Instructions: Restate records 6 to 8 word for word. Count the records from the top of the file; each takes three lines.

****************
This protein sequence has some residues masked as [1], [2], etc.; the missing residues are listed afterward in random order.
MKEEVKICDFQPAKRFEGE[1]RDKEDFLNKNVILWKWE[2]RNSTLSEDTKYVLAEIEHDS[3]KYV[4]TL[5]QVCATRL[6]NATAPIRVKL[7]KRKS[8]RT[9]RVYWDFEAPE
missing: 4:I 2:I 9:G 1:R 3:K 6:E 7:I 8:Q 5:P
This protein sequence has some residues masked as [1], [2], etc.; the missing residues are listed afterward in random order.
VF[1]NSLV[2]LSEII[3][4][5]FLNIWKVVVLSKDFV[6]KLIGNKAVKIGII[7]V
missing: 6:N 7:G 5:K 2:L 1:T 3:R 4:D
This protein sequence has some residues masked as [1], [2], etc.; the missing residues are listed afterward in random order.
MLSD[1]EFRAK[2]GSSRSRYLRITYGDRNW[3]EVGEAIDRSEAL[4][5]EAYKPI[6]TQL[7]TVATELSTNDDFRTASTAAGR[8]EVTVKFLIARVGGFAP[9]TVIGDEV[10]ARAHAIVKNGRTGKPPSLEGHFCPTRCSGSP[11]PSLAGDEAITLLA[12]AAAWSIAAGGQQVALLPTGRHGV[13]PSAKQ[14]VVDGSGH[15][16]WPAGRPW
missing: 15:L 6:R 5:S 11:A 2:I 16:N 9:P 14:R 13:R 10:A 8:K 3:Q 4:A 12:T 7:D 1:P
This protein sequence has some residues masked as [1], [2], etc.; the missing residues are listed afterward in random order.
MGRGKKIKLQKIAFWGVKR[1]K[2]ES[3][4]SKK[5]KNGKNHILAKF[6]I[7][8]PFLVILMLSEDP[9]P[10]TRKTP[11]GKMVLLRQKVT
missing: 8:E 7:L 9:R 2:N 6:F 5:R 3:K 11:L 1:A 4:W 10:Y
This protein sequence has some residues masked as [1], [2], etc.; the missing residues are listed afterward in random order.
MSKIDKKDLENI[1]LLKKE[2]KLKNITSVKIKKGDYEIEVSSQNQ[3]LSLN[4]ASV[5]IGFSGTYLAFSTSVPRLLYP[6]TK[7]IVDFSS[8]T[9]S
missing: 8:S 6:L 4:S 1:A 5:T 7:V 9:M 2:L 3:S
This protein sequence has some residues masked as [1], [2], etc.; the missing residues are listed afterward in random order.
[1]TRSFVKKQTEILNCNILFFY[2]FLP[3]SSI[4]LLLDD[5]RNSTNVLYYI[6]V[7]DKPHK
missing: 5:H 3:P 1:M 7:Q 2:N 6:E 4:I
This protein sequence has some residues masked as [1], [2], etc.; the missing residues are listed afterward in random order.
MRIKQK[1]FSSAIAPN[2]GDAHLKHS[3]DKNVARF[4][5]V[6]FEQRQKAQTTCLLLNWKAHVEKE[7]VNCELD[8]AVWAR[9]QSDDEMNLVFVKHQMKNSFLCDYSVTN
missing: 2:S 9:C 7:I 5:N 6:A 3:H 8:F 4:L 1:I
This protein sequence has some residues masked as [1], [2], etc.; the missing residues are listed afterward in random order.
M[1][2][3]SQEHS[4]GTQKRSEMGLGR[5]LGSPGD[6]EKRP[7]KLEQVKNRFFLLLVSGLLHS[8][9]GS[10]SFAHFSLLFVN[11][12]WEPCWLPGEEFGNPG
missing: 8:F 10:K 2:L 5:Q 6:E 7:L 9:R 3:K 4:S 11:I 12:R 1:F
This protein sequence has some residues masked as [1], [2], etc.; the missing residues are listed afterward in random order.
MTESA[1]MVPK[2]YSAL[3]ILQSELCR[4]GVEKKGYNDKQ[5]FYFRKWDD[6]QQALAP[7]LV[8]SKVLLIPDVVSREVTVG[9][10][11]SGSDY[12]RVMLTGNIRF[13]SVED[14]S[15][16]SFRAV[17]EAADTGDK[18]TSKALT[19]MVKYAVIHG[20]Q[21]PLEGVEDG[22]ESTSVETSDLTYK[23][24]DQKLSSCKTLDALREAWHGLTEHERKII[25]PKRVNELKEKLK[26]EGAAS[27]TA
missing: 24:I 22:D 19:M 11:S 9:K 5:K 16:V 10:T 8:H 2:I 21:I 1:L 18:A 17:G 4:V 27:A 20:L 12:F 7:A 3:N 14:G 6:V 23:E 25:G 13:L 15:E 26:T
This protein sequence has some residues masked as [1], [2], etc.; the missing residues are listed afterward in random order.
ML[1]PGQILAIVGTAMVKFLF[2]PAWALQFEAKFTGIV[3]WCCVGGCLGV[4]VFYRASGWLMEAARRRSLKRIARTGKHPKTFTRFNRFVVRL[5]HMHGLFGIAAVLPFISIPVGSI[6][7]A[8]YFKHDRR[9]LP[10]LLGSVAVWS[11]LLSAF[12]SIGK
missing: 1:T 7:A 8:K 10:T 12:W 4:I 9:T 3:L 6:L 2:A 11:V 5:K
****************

This protein sequence has some residues masked as [1], [2], etc.; the missing residues are listed afterward in random order.
[1]TRSFVKKQTEILNCNILFFY[2]FLP[3]SSI[4]LLLDD[5]RNSTNVLYYI[6]V[7]DKPHK
missing: 5:H 3:P 1:M 7:Q 2:N 6:E 4:I
This protein sequence has some residues masked as [1], [2], etc.; the missing residues are listed afterward in random order.
MRIKQK[1]FSSAIAPN[2]GDAHLKHS[3]DKNVARF[4][5]V[6]FEQRQKAQTTCLLLNWKAHVEKE[7]VNCELD[8]AVWAR[9]QSDDEMNLVFVKHQMKNSFLCDYSVTN
missing: 2:S 9:C 7:I 5:N 6:A 3:H 8:F 4:L 1:I
This protein sequence has some residues masked as [1], [2], etc.; the missing residues are listed afterward in random order.
M[1][2][3]SQEHS[4]GTQKRSEMGLGR[5]LGSPGD[6]EKRP[7]KLEQVKNRFFLLLVSGLLHS[8][9]GS[10]SFAHFSLLFVN[11][12]WEPCWLPGEEFGNPG
missing: 8:F 10:K 2:L 5:Q 6:E 7:L 9:R 3:K 4:S 11:I 12:R 1:F